Last week the Third Circuit Court of Appeals issued a precedential opinion reversing the Eastern District of Pennsylvania’s decision granting a Motion to Dismiss a complaint filed by homeowners concerning alleged odors and air contaminants emanating from the Bethlehem landfill, thus reviving the case. Baptiste v. Bethlehem Landfill Co., No. 19-1692, slip op. (3d. Cir. July 13, 2020). In doing so, the Court found that a class of Pennsylvania homeowners allegedly affected by landfill odors may bring suit under theories of negligence, public nuisance and private nuisance. Read More »

In an unpublished opinion, Sutton v. Hoffmann-La Roche, Inc., No. A-5545-18T3 (N.J. App. Div. May 27, 2020), the Appellate Division of the New Jersey Superior Court recently affirmed a lower court’s certification of a class seeking damages due to lost property value premised upon the existence of contaminated groundwater.  Certification of similar homeowner classes has been illusive in federal courts, and thus of particular note here, the Appellate Division made clear that the while the language of New Jersey’s class certification rule is “textually similar” to the federal rule, New Jersey’s interpretation of its own rule is “far more liberal and permissive toward class certification.” Op. at 30, n. 6. Although the local nature of the case most likely made the Class Action Fairness Act inapplicable, this decision is further evidence of the importance to defendants in class action litigation of exercising removal jurisdiction whenever possible. Read More »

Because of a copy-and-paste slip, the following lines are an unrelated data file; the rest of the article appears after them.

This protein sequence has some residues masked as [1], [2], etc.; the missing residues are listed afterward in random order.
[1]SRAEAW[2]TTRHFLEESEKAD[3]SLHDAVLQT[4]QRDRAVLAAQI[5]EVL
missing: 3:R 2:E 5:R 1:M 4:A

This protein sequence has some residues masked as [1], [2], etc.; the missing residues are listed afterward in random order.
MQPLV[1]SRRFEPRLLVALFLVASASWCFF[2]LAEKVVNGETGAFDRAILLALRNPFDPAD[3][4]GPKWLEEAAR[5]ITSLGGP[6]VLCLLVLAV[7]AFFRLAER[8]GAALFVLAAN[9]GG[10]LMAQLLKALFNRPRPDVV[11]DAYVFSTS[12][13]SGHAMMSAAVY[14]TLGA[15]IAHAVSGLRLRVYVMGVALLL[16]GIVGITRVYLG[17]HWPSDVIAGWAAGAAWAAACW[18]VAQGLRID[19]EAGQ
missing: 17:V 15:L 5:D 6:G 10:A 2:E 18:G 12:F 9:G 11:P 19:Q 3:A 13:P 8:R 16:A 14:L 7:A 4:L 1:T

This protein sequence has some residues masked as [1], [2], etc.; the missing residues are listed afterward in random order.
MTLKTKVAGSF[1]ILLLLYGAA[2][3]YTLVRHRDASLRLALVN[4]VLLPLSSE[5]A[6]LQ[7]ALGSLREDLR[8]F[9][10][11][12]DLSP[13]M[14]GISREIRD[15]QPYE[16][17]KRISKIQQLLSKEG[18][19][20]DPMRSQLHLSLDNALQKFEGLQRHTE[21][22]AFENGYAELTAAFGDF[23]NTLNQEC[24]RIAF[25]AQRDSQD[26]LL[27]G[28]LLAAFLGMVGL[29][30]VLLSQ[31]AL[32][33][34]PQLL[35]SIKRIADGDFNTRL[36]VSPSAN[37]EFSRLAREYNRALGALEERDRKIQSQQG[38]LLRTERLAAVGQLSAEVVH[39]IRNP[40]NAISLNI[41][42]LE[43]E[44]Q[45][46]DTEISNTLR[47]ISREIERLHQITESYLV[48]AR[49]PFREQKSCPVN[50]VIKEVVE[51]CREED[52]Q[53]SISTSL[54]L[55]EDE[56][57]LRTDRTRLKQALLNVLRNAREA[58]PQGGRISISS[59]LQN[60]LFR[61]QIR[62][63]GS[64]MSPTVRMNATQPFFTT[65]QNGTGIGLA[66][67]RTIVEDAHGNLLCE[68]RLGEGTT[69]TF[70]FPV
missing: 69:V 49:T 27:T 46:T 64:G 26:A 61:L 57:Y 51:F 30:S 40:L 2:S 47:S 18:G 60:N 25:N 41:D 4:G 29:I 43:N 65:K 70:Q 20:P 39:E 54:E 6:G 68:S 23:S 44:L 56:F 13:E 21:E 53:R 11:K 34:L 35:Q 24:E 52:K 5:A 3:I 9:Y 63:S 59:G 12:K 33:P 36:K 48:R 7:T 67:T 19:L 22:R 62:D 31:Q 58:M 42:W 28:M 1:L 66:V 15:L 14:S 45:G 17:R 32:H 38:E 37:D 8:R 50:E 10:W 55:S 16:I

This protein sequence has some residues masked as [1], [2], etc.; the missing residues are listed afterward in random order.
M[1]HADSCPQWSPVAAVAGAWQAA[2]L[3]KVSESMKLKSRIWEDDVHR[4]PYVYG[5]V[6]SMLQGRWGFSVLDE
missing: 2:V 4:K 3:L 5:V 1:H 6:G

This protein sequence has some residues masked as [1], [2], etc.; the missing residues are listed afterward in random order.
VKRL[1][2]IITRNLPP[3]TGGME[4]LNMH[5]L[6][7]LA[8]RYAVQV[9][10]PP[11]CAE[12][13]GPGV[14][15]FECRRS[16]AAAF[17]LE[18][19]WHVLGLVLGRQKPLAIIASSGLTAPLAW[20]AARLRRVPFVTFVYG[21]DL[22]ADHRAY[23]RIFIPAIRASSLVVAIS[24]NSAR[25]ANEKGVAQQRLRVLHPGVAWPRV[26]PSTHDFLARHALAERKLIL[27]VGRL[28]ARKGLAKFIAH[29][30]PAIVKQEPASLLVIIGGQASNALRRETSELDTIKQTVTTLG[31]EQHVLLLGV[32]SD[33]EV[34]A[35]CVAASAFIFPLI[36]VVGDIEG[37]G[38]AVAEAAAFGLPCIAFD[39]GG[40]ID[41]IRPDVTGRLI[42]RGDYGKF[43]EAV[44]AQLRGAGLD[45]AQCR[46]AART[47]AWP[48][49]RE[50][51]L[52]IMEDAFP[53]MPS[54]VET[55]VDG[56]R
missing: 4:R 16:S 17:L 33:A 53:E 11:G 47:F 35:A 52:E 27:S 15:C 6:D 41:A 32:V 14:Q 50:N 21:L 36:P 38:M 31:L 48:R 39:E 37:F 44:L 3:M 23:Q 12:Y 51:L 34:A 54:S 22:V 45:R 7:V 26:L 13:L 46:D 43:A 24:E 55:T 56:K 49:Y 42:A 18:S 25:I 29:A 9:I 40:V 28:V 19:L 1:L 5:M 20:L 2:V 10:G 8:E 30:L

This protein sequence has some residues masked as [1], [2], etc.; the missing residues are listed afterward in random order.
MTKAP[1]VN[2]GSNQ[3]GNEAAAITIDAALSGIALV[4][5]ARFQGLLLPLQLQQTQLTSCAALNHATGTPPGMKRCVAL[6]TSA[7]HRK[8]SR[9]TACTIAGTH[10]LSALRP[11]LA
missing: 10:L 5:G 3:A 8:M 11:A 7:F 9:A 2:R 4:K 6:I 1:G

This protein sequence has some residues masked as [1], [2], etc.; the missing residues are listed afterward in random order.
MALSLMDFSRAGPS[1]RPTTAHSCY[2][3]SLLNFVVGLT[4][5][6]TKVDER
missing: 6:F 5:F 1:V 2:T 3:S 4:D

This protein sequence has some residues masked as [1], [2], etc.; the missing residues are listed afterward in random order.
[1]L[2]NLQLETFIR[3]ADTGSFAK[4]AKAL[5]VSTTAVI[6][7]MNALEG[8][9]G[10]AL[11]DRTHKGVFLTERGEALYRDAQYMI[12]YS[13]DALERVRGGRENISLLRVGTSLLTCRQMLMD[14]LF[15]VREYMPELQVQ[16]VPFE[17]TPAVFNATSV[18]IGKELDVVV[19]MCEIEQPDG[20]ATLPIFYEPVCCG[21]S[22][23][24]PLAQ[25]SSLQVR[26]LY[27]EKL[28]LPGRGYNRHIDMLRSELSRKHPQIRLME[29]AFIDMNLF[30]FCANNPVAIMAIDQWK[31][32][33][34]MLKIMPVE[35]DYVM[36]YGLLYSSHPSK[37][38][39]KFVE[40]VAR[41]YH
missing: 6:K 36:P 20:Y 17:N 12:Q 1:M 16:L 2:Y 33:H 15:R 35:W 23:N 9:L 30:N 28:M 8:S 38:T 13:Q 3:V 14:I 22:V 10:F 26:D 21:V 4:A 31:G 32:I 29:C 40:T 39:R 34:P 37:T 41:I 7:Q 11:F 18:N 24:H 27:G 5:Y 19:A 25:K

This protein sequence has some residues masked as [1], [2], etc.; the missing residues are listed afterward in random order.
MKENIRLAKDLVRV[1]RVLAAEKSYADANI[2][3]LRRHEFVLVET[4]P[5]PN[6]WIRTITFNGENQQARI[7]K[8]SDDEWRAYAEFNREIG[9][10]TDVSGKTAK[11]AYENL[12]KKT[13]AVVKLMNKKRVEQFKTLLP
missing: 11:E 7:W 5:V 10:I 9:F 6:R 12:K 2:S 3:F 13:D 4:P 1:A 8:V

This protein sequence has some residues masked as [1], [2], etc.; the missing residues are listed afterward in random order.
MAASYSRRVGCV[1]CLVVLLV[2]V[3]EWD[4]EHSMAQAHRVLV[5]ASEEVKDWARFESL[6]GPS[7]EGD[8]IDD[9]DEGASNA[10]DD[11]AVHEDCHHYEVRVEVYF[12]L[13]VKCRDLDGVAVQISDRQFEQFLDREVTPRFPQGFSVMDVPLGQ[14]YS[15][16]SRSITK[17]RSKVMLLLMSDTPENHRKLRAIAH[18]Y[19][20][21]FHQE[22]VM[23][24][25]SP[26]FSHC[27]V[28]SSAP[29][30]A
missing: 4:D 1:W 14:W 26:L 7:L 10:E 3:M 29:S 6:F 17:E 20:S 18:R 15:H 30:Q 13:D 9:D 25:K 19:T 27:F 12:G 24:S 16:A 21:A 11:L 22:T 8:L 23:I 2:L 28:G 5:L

In a highly anticipated decision, on April 20, 2020, the U.S. Supreme Court ruled that state courts may award restoration damages to landowners who seek, under state law, a more expensive cleanup than that selected by EPA, but as potentially responsible parties under CERCLA they must first receive EPA’s approval of their alternative cleanup plan before they would be entitled to those damages. Atlantic Richfield Co. v. Christian, et al., No. 17-1498 (U.S. Apr. 20, 2020). Beyond its fact-specific holding, the opinion’s broader implications may have a significant impact on CERCLA cleanups and litigation going forward.   Read More »